After Transplant in City Hospital, Teen's Heart Beats in 54-year-old Man

Published: 11th December 2014 05:53 AM  |   Last Updated: 11th December 2014 05:53 AM   |  A+A-


CHENNAI: He is like the lucky feline with nine lives. Suffering from a mysterious heart failure since 2005, Puducherry resident A Sekhar has been jolted back to life nine times during the last one year, thanks to a Cardiac Implantable Electronic Device (CIED) fit by JIPMER. However, with the prospect of a sudden death never far away, the 54-year-old man received a fresh lease of life recently after undergoing a heart transplant at Sri Ramachandra Medical Centre (SRMC).

The sixth such surgery performed at the hospital, the donor was an 18-year-old male victim of a road accident.

Sekhar’s ordeal began one day about nine years ago, when he became acutely breathless while climbing the staircase leading to his home. “I used to take two steps at a time,” recalled  Sekhar, a mechanical engineer, at an interaction with the media at SRMC on Wednesday. Some of the members of the hospital’s  cardiology team, including Dr T Periyasamy and Dr K Manokar, were present.  

An angioplasty at JIPMER revealed no blockage, Sekhar said. Diagnosed with a heart with only 36 per cent pumping ability, he began to reduce his activities drastically and survived on medication for four years until he met Dr Manokar at a medical camp in Puducherry in 2009. “Of the several factors leading to heart failure, the most common are heart blockage, genetic causes and viral fever,” said Dr Manokar.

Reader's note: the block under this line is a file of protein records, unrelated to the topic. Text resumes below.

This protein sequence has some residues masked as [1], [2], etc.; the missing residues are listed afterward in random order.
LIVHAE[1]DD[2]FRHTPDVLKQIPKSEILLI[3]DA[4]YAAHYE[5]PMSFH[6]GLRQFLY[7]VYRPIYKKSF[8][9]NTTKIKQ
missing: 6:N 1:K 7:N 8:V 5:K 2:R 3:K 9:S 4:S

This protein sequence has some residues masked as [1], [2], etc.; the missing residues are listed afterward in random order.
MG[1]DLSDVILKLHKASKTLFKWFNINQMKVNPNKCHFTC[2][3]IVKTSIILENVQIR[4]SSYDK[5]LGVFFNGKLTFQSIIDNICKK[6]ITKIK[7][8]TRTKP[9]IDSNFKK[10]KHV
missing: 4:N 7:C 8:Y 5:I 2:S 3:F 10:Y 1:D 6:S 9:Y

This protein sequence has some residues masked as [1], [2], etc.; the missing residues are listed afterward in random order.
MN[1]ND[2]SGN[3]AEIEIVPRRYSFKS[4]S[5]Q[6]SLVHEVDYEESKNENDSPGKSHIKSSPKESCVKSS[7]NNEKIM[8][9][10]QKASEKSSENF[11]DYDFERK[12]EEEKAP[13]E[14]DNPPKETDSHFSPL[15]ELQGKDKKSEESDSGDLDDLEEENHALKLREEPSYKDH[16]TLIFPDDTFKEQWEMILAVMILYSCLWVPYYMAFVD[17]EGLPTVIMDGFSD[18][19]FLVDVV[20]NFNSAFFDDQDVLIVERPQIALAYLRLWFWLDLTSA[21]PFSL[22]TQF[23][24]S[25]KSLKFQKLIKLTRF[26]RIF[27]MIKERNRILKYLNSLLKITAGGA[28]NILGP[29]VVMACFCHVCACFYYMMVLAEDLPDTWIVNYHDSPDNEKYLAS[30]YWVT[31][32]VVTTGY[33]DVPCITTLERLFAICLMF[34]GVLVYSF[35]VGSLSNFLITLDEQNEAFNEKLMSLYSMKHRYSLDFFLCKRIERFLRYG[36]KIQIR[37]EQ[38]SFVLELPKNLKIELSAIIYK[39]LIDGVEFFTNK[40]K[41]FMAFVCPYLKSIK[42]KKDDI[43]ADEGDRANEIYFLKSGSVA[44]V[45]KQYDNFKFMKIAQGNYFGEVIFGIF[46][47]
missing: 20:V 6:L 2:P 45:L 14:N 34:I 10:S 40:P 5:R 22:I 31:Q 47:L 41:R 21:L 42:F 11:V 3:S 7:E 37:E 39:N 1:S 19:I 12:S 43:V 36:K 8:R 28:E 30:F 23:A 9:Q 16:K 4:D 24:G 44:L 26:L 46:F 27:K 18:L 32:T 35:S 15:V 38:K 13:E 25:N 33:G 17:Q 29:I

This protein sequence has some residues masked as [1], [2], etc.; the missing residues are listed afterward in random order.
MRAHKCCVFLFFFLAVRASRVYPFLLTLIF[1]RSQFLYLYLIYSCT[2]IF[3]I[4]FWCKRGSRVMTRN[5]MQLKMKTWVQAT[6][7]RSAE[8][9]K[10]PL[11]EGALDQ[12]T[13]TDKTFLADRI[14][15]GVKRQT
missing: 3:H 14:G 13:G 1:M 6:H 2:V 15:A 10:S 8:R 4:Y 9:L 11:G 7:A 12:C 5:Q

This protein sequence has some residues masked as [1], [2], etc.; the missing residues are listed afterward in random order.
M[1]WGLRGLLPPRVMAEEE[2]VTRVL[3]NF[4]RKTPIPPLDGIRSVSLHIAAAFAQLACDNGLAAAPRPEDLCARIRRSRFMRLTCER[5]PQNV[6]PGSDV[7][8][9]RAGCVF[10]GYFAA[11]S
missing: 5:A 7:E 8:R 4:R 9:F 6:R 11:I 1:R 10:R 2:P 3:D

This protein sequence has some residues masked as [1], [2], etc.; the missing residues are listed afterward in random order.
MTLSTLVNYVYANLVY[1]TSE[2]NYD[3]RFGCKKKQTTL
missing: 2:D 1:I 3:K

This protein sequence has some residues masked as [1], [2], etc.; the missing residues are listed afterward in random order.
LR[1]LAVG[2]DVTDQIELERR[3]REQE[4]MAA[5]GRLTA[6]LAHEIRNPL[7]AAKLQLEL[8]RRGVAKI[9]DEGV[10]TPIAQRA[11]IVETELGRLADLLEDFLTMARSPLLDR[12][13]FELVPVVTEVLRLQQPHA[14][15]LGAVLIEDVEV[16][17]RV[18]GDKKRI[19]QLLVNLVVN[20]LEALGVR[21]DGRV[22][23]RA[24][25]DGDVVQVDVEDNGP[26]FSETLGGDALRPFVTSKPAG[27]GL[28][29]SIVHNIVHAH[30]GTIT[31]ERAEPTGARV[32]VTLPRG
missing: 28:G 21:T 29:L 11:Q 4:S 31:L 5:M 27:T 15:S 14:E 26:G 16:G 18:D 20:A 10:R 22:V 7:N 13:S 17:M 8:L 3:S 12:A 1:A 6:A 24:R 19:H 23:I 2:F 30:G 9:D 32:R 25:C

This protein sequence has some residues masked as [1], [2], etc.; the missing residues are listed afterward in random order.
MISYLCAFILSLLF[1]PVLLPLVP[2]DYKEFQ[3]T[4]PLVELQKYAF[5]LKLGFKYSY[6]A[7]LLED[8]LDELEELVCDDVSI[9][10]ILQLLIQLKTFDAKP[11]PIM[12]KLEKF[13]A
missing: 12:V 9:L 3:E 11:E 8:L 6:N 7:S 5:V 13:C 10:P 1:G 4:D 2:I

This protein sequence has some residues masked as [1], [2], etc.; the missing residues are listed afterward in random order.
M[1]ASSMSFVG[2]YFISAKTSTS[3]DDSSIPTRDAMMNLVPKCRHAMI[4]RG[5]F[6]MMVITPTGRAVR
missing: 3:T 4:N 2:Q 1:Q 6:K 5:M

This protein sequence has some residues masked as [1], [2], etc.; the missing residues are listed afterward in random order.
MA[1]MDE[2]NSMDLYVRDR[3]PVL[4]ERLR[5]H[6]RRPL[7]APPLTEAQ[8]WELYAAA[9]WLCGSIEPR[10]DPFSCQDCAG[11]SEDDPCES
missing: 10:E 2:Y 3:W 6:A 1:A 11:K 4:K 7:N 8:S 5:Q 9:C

But when tests showed that Sekhar had hyperthyroidism, a transient phenomenon that could result in heart failure, the cardiologists at SRMC thought they had finally zeroed in on the cause. A year later, however, they were still a perplexed lot when their patient’s heart failed to recover even after being cured of the condition. It was a classic idiopathic case. “About 8-10 per cent of the cases fall in this ‘I don’t know’ category,” Dr Manokar pointed out.

The prognosis for Sekhar was grim as data showed 50 per cent mortality rate in one year for patients with class IV heart failure like him. “The risks faced by such patients are higher than those with any type of cancer,” the cardiologist said. “The threat of a sudden death from mechanical or electrical problems of the heart loom large,” he added.

Hence, even as Sekhar was fitted with a free-of-cost CIED to prevent death from any electrical imbalance, he was put on the transplant list. “A CIED patient faces risk of complications caused by infections,” Dr Periyasamy pointed out.

Finally, as Sekhar came in and out of ventilator, and several false starts in the search for a suitable   heart for him, news came from a leading private hospital on November 26 that the family of a road accident victim — a teenager — was ready to donate the boy’s heart. The successful transplant has come as a new breath of life for him. 


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